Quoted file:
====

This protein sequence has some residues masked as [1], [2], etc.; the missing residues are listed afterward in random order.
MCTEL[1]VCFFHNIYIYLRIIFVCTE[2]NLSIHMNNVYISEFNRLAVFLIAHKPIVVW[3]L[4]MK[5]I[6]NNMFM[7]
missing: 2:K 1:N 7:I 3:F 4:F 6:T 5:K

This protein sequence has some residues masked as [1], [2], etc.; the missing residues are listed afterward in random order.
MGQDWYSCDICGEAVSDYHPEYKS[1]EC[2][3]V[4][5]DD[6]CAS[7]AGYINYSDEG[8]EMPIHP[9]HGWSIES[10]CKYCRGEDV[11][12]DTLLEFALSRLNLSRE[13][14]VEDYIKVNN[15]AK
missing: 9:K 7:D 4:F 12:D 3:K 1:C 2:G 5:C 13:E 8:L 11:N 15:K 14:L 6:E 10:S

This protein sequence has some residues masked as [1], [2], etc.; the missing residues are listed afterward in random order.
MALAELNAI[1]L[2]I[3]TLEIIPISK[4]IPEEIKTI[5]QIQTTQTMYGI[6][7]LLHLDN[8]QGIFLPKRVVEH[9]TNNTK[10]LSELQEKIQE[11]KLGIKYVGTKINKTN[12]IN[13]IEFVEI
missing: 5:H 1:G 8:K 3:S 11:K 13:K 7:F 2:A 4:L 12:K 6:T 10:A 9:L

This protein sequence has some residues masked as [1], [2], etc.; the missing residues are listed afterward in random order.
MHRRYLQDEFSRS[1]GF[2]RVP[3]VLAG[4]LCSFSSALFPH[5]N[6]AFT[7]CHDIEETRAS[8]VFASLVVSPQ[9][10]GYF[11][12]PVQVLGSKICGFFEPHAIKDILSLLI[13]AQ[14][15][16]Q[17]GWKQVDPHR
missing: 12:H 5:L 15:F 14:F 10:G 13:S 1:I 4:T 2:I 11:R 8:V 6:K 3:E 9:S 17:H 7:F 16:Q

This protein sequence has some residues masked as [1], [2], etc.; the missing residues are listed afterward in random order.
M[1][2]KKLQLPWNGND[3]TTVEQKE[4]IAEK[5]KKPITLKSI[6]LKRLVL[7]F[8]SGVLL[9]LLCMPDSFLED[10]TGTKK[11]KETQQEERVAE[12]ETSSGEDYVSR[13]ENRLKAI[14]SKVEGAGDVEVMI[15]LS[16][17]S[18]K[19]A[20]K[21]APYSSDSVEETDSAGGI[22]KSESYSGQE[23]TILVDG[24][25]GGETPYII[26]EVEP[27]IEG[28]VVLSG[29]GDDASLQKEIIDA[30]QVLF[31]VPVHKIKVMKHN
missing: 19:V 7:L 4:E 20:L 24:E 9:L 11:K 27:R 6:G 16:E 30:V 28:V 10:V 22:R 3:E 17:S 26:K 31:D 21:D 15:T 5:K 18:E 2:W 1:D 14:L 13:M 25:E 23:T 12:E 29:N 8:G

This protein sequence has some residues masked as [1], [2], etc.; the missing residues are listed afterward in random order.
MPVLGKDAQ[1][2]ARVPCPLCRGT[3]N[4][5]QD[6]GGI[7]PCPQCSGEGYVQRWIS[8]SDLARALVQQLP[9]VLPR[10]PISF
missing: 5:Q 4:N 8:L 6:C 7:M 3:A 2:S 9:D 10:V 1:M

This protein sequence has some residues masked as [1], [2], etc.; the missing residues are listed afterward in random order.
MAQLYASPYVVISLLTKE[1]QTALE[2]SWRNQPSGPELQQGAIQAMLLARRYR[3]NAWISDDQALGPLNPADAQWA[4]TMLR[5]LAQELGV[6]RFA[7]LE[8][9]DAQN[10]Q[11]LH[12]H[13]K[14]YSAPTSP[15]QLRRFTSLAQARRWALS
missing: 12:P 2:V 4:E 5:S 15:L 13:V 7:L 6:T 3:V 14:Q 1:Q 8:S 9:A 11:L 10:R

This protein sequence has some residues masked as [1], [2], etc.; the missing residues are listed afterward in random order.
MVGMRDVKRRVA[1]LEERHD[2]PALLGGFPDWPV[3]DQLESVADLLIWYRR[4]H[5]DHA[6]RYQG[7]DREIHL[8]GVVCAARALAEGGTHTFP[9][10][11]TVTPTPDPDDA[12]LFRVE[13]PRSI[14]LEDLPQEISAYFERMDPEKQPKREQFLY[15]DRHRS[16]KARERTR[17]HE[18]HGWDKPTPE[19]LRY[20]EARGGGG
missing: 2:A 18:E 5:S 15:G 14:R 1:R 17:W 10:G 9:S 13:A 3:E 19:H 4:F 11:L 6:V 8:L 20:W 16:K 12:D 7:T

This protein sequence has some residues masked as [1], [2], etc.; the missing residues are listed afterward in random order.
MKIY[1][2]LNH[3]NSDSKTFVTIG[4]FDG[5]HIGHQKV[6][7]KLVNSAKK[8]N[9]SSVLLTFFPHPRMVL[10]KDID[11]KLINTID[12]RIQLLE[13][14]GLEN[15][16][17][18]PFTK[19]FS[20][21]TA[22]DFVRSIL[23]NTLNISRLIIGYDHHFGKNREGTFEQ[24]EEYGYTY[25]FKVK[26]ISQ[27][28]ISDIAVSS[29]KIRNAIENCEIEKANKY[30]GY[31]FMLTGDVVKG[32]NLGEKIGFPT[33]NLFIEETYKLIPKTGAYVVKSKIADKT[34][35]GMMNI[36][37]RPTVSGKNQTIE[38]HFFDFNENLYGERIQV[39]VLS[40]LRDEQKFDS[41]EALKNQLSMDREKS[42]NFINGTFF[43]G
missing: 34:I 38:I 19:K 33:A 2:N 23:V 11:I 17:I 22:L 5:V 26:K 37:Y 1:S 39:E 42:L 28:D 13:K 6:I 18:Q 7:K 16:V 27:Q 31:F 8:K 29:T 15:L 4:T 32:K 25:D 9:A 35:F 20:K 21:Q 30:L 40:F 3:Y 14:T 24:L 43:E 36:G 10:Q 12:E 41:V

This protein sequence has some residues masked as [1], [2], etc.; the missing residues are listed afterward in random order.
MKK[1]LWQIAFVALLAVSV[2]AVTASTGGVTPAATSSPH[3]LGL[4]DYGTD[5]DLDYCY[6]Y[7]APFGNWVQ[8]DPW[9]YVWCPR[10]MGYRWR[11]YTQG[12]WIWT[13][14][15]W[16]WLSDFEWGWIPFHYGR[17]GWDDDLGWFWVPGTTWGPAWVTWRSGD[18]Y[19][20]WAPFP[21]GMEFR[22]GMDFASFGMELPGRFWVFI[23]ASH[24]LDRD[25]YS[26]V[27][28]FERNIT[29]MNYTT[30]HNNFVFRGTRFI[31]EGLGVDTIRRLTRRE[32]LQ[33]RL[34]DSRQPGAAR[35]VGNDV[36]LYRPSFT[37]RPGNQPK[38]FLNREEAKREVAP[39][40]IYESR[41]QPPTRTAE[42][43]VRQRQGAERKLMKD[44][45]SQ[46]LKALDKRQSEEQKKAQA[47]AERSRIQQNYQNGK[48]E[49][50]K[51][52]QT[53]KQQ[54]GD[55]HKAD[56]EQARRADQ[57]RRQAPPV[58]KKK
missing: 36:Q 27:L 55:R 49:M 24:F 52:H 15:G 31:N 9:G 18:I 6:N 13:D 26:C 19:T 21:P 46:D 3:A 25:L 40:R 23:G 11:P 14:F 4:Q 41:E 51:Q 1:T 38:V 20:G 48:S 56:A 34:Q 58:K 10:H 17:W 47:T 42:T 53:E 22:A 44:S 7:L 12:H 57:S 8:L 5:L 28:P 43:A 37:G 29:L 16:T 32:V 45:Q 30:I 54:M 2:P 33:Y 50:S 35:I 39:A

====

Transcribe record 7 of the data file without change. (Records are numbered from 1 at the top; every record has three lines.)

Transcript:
This protein sequence has some residues masked as [1], [2], etc.; the missing residues are listed afterward in random order.
MAQLYASPYVVISLLTKE[1]QTALE[2]SWRNQPSGPELQQGAIQAMLLARRYR[3]NAWISDDQALGPLNPADAQWA[4]TMLR[5]LAQELGV[6]RFA[7]LE[8][9]DAQN[10]Q[11]LH[12]H[13]K[14]YSAPTSP[15]QLRRFTSLAQARRWALS
missing: 12:P 2:V 4:E 5:S 15:L 13:V 7:L 6:T 3:V 14:Q 1:Q 8:S 9:A 11:L 10:R